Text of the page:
Monday, 7 September 2020

ONLINE THEATRE REVIEW: Doing The Business - Northern Comedy Theatre

How does it all end for this hapless gang of bickering friends? We found out tonight in the final installment of the series, in a one night only performance. With their track record, I don’t know why they have been given something else to “do”. Who knows maybe this time they will be able to “do” the business and get the job done?

Meeting context: Due to the impact of Coronavirus on the global economy and the recession in the UK, Sunbritecrest Conservatoires PLC (great name) had taken a hit. Redundancy consultations were in full swing.

Meeting objective: The purpose of the meeting was to decide which person in the team would be fired. Correction, not “fired” that verb is off limits according to senior management, the employee would be released into a world of “new horizons”.

Present at the meeting: Tom (chairman), Ebon, Jason, Judith, Terri, and Rebecca. Now they were all fighting to keep their job in a comedy where The Apprentice meets Fawlty Towers. Familiar meeting problems were explored in the plot. You had those who hijacked the conversation, members who were pedantic about little details, people who didn’t contribute much, and the people-pleasing colleagues who agreed with everything the boss said.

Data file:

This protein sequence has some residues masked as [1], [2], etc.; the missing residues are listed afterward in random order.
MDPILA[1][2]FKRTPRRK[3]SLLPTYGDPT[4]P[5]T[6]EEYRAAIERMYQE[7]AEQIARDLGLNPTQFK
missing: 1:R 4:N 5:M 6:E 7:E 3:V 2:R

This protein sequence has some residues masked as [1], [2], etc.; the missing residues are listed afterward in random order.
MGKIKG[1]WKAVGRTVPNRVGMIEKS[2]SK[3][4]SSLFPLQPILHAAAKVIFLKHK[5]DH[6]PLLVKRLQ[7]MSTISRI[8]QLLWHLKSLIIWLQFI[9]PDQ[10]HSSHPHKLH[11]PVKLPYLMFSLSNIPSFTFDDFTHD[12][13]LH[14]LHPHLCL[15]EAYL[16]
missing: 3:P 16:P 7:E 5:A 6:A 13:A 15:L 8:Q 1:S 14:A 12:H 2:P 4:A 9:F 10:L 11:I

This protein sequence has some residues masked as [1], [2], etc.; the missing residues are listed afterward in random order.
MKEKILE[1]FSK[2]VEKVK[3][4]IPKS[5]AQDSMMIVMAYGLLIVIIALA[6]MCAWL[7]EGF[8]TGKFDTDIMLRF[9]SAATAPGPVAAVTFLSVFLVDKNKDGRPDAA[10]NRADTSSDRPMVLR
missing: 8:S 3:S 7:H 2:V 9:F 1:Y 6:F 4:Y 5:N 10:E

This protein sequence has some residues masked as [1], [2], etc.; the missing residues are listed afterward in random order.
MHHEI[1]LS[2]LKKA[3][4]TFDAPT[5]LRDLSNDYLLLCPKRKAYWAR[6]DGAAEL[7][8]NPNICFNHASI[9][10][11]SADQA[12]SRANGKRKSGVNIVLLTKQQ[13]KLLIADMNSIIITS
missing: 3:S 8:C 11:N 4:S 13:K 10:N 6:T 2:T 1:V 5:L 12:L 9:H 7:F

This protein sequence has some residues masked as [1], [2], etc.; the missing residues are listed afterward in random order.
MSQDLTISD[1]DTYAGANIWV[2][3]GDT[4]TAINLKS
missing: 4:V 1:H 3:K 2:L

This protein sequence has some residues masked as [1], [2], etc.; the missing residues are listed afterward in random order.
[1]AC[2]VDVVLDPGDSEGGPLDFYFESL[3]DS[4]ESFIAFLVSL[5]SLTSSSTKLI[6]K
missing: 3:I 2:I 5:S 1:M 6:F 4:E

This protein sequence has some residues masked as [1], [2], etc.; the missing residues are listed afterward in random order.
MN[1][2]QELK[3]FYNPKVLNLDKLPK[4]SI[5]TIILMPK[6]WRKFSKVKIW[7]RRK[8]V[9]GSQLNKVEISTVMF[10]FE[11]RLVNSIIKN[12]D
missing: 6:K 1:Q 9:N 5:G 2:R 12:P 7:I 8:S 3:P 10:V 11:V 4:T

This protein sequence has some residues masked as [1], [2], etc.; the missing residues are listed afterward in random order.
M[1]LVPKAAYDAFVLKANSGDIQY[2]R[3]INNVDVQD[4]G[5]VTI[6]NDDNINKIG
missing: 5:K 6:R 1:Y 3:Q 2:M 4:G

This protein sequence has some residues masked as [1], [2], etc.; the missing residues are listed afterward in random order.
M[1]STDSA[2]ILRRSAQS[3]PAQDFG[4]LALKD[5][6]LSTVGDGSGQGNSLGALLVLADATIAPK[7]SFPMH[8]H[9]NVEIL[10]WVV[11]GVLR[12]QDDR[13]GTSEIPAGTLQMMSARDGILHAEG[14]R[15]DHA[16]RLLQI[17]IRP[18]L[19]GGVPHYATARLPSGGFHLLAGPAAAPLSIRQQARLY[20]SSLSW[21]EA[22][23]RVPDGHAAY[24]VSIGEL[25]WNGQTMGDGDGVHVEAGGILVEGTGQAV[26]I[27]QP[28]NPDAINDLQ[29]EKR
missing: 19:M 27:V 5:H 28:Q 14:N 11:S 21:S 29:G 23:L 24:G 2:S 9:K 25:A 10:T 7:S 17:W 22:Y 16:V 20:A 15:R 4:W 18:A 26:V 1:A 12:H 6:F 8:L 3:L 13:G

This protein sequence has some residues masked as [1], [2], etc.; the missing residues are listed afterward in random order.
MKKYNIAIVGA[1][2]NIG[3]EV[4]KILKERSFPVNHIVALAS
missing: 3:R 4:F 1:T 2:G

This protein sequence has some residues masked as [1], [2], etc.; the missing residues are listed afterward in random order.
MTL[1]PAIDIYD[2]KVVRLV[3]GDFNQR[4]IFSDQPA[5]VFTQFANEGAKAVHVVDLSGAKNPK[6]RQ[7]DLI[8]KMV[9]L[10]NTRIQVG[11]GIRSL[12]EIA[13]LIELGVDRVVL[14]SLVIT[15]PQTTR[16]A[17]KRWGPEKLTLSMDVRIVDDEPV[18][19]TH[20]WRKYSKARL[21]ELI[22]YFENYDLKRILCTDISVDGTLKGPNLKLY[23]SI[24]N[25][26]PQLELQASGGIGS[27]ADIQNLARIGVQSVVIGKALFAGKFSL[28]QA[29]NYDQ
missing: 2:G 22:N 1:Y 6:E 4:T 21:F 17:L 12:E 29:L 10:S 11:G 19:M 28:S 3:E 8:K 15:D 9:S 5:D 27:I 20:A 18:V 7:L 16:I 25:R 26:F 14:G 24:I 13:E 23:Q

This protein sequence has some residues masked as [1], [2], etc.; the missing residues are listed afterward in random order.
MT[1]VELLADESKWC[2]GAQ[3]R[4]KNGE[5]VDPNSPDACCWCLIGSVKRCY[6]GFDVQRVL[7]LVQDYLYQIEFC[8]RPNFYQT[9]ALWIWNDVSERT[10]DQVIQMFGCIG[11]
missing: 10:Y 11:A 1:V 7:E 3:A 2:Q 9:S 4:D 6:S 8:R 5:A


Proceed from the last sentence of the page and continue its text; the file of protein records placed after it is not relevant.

When adapting to 21st Century meetings over Zoom, of course teething problems were uncovered. The first five minutes involved a couple of them struggling to hear one another because the mute button was on. I loved all the expletives we couldn’t hear from Judith out of frustration at the situation. Not to mention everyone talking over one another, however Jason had a daft but practical solution to that, every sentence from him ended with “over”. Although, this was exploited by the others when they twisted the context to make it seem like he was “over and out” and wanted to leave the business voluntarily.

In true Northern Comedy Theatre style, humorous ideas were drawn out as much as possible, showing just how hopeless but likeable the group really were. Everyone thought they knew best. There was digressing debates about the order of the meeting agenda and what was the best work practice. Meetings about meetings about meetings, in a nut shell. They all certainly looked the part with smart and formal costumes and bar charts and graphs on the walls – at the very least. Do we really know what other people are capable of though? As the play ends with a dark comedy twist. Watch out for the quiet ones.

In summary: it was another entertaining and funny comedy about a group of busy but unproductive businessmen and women – highlighting a typical and aberrant day when working remotely. In reference to Tom’s welcome speech at the meeting: I was glad I could join. Reflecting on the whole series of plays, “Doing Shakespeare” was my favourite.

Reviewer - Sam Lowe 
on - 6/9/20

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